f) after setting Paul and James on the opposite side of each other, claims that Paul only preaches a "spiritual" resurrection. The only proof cited is 1 Cor 15 35-50.........which would give my theology prof at Notre Dame a conniption at this interpretation of these verses. He, and footnotes of my bible, interpret the verse as Paul saying that our resurrected bodies would be perfect and not subject to mortal imperfections, but they would still be corpeal bodies. This interpretation fits in with other verses of Paul where he very clearly preaches the bodily resurrection of Jesus and our coming bodily resurrection.

That's just in the first 50 pages.

Simcha starts the work by making a common logical fallacy: he assumes the truth of what he is trying to prove. He uses this to re-write known history (especially in regard to James and Paul), focus on only one of a myriad of possibilities, make staggering logical leaps and treat unsupported suppositions as springboards for more of the same. It is a shoddy, somewhat dishonest, and, to anyone who values logic and careful thought, maddening book to read.

Mike Grondin said...


As to Jn 1:45, it's not what we think, but what Witherington thinks. I'm assuming that Ben would say that Jn 1:45 is historical. I could be wrong about that, but if he does, then he would be undercutting his own argument. (Unless he thinks that Philip was speaking to Nathaniel in "outsider mode". But in that case, he should be explain the apparent discrepancy.)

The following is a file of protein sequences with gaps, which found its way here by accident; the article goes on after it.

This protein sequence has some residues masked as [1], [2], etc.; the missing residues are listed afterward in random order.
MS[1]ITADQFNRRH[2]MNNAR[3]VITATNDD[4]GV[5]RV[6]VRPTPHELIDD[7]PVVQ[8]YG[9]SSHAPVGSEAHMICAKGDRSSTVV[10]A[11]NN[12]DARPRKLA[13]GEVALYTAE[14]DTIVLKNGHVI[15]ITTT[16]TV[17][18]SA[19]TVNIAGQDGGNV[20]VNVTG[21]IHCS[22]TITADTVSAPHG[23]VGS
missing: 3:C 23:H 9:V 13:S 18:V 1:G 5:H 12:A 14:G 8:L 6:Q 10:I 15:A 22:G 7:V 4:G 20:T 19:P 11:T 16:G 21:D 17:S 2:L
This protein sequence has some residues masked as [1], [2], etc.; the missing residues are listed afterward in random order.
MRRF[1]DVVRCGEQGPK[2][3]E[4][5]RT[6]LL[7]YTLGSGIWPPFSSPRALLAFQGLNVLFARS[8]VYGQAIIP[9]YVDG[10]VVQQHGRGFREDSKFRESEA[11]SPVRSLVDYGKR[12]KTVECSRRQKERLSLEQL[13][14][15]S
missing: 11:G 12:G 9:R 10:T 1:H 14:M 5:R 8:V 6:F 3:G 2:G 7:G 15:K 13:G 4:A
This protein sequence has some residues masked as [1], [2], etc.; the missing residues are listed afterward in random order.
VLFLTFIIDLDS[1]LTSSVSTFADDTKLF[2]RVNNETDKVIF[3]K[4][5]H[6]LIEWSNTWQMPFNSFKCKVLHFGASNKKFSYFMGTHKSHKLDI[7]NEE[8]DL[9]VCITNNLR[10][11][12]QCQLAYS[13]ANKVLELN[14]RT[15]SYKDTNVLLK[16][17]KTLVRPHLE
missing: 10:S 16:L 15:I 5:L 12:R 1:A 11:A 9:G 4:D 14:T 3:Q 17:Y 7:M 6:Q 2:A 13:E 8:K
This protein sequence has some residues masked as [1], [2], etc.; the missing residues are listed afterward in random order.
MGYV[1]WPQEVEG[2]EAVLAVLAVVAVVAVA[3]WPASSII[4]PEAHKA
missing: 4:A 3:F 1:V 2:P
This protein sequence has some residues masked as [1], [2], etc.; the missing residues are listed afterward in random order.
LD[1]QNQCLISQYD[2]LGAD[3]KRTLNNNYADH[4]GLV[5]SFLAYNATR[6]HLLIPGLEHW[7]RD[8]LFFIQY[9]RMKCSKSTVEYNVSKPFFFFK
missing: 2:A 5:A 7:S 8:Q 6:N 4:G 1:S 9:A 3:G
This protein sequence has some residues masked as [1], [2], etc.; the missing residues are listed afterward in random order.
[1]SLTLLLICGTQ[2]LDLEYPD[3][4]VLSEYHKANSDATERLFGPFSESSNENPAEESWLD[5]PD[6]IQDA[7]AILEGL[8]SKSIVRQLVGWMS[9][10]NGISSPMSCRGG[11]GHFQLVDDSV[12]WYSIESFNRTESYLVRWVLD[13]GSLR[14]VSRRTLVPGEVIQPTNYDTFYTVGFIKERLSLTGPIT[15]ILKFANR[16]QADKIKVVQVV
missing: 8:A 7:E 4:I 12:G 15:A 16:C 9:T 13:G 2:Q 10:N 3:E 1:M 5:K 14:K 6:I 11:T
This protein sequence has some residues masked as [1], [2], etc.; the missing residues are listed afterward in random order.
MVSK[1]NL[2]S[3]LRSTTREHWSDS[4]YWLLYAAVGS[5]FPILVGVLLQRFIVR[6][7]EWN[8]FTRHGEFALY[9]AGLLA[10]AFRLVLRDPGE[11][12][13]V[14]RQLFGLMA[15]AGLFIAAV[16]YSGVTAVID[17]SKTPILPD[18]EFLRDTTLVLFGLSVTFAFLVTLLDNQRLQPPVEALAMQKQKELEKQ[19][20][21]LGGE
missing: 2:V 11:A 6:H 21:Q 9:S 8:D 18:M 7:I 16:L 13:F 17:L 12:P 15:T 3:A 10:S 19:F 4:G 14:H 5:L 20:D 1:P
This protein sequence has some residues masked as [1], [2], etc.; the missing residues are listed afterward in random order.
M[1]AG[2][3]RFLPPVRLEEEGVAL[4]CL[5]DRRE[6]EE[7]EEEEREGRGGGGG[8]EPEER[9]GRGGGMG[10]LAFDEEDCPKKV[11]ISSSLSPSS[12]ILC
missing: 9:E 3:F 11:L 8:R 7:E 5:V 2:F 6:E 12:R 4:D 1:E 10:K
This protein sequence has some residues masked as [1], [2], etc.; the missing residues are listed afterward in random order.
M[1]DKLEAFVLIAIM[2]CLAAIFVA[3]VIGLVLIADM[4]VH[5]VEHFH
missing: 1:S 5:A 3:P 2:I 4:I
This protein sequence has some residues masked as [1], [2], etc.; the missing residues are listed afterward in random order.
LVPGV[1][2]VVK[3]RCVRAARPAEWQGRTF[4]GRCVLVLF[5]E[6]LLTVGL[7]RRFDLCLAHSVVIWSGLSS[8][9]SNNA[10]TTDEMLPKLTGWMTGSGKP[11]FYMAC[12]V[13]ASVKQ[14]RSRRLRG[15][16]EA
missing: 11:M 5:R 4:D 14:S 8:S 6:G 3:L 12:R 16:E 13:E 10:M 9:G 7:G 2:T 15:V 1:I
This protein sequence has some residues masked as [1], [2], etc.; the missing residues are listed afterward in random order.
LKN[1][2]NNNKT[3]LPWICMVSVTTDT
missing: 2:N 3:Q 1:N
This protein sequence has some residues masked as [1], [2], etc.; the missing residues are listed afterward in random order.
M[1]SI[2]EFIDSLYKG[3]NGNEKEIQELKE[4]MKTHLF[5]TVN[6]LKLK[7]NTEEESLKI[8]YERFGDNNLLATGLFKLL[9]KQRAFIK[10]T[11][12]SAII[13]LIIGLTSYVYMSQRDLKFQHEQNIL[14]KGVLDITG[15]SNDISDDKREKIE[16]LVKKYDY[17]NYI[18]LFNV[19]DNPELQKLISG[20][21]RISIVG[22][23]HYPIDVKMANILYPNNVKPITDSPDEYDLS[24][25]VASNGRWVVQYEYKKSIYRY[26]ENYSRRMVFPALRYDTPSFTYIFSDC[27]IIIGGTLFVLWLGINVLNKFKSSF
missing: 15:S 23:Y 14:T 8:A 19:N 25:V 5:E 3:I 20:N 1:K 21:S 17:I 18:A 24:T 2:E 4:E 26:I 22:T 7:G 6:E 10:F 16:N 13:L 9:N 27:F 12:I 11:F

You misunderstand my "defender of the faith" point. It wasn't an ad hominem against Ben, but rather to the point that Mark's profession of puzzlement looks faux. He knows as well as I do why Ben would never accept a Jesus ossuary under any conditions. The question isn't Ben's inconsistency with respect to the two ossuaries per se, but why he felt the James ossuary was legitimate. I think that if we look at his writings about it, we'll see that there was more to it than his weighing of the evidence.

Bryan L said...

While I can see the irony that some find in the situation with Ben affirming one and denying the other, I don’t know that Ben is really being inconsistent or that his credibility should be called into question. The situations are similar but not quite the same and I believe Ben can still hold to his belief in the authenticity of the James Ossuary while believing that the Jesus Tomb has no connection to the Jesus of the New Testament.